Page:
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The 27th Stadium Experience

This fall, we’ve invited the MFA candidates to contribute to the feature column in the newsletter and blog.

One of my biggest passions in life is visiting Major League Baseball stadiums across the country, a feat I’ve achieved 27 times now. In many ways, my first few weeks as a new student in the MFA Interaction Design program have been a comparable experience. When I first visit a stadium, I begin by taking a lap around the inside, spending the first few innings watching the game from different sections and levels of the stadium to gain a brand new perspective each time. I’d like to think I just completed my first “lap” at SVA. In the past two weeks, I’ve been asked to look at interaction design from a variety of perspectives. One day I see it through the lens of typography and visual communications, the next I examine it from a physical computing standpoint. What seemed like a random assortment of classes connects to help shape a comprehensive view of interaction design. Knowledge from one typography class isn’t put on the back burner until next week, but rather, applied to other classes throughout the week.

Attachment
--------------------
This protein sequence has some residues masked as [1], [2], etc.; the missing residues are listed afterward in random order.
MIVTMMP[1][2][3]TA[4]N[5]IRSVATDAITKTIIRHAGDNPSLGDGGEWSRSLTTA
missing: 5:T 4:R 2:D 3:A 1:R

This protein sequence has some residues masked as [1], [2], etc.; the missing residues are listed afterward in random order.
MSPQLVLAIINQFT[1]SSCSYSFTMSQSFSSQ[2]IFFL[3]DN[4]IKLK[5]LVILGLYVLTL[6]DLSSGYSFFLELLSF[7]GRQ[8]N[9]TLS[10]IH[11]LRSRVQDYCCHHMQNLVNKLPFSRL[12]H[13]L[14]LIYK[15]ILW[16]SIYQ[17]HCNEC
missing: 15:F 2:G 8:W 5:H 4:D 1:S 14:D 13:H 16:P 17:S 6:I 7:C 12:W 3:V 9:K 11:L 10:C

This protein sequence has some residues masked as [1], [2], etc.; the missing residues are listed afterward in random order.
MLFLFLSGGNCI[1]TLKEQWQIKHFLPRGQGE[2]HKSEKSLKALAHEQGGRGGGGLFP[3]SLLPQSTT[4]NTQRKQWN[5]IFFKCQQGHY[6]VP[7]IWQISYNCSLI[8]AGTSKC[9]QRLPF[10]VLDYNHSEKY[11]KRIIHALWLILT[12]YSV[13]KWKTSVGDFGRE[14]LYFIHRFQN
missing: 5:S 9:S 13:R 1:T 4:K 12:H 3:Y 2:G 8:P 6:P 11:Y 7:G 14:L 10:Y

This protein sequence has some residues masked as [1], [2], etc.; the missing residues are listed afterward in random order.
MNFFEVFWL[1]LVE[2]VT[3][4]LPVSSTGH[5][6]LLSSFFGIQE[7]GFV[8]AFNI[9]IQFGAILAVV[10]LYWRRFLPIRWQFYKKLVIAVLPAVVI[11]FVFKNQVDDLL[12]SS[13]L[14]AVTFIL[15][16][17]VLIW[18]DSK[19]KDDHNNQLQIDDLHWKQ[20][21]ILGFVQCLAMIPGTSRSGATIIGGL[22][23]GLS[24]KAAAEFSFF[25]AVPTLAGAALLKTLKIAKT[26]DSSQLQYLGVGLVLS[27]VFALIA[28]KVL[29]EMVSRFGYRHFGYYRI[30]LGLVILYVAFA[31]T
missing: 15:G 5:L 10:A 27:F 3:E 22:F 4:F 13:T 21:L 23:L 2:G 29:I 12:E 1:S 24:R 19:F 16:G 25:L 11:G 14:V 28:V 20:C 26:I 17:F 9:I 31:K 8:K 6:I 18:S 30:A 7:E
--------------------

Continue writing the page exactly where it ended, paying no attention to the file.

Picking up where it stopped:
After my walking tour in the stadium, I return to my section, ready to watch the rest of the game from the comfort of my seat. I’m usually not alone. Experiences are shaped by the person in the seat next to me. Sometimes it’s friends who are diehard stat junkies, and as a result, the conversation turns to how the dimensions of left field cater to an influx of homeruns. Other times I’ve found myself with a history-buff friend. With the latter, we often end up studying the stadium as a historical monument than a field of athletic competition. Again, this analogy can be carried over to my first few weeks at SVA. When I look around the room, I see a molecular biologist, a graphic designer, an architect, and countless other backgrounds sitting in the seats next to me. These seemingly disparaging areas of expertise never hinder us, but rather help to bring a variety of experiences into our problem solving. Every discussion has 15 people ready to impart a past experience from their specific perspective.

When I recently stepped foot inside my 27th stadium, it was unavoidable that I would strike a comparison of it to previous stadiums I’ve seen. But it was also important that I looked at it with a fresh perspective and the same childlike wonder I had when I stepped into my first baseball game 18 years ago. That’s my goal here at SVA—to step into every project with an enthusiasm equal to the project before it, but armed with past perspectives and some amazing talent at my side. I’m stoked to be here.

Now, where’s the beer guy?

Cooper Smith, Class of 2012

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